CLEVELAND, Ohio (3/8/12)--Two more people were sentenced Tuesday in a federal court in Cleveland for their roles in a $2.5 million loan fraud ring that led to the collapse of Eastlake, Ohio-based. St. Paul Croatian FCU in 2010.
Rose Ann Nikolovski, 48, of Eastlake was sentenced to one day in prison and ordered to pay $3,281,250 in restitution after pleading guilty to two counts of bank fraud. A fine was waived and she paid a special assessment of $100 at the hearing. Originally, Nikolovski, who is the ex-wife of the alleged ringleader, Koljo Nikolovski, was charged with seven counts of bank fraud and three counts of money laundering (The News Herald March 7).
Daniel Kocher, 72, of Euclid, was sentenced to one day in prison, ordered to pay $260,000 in restitution jointly and separately, and ordered to pay the $100 special assessment. His fine was also waived. He had pleaded guilty to one count of bank fraud.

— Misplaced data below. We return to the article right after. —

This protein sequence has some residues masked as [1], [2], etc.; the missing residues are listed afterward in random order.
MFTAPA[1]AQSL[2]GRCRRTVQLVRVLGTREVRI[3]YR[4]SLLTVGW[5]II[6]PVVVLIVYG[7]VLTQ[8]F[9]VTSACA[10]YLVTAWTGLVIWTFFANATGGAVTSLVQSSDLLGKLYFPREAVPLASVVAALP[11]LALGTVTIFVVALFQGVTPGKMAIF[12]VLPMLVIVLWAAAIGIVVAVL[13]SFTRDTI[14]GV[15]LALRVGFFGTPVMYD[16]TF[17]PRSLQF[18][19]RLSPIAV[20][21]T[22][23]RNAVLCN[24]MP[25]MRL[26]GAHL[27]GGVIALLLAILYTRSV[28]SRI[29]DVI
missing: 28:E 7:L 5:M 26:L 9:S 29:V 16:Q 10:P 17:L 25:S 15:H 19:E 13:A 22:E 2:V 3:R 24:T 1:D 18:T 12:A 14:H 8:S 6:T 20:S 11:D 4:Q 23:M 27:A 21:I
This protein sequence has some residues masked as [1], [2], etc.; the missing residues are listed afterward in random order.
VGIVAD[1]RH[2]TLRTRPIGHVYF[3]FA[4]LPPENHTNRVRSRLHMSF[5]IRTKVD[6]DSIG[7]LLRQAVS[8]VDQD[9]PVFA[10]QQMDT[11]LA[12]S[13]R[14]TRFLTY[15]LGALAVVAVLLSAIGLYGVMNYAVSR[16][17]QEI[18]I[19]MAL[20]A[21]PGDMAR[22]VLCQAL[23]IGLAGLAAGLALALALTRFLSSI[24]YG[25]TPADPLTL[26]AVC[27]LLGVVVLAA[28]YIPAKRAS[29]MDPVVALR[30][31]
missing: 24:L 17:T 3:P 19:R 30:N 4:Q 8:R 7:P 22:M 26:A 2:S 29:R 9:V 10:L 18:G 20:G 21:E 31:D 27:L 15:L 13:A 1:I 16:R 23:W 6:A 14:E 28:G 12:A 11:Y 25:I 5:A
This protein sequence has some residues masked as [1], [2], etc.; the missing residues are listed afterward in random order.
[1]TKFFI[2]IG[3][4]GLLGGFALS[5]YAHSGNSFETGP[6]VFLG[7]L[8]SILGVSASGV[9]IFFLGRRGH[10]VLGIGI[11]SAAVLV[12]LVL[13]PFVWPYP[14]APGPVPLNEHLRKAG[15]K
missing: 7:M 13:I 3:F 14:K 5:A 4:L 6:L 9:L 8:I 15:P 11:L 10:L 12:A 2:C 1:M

They were among several defendants charged with allowing illegal transfers to their loan accounts at the credit union. Indictments indicate that more than 1,000 fraudulent loans totaling more than $70 million were made to 300 account holders between 2000 and 2010 (News Now Feb. 28 and May 17).
Twelve people have been charged in the case, including the former CEO of the defunct credit union, Anthony Raguz. He pleaded guilty to issuing the loans and accepting more than $500,000 in bribes, kickbacks and gifts from those who obtained the fraudulent loans.
St. Paul Croatian was the one of the largest credit union failures in history, costing the National Credit Union Share Insurance Fund $170 million. It was placed into conservatorship on April 23, 2010 and closed on the following May 1. At the time of the collapse, the credit union held $238.8 million in funds from 5,400 members. The collapse prompted lawsuits by the National Credit Union Administration to recoup some of the fund's losses.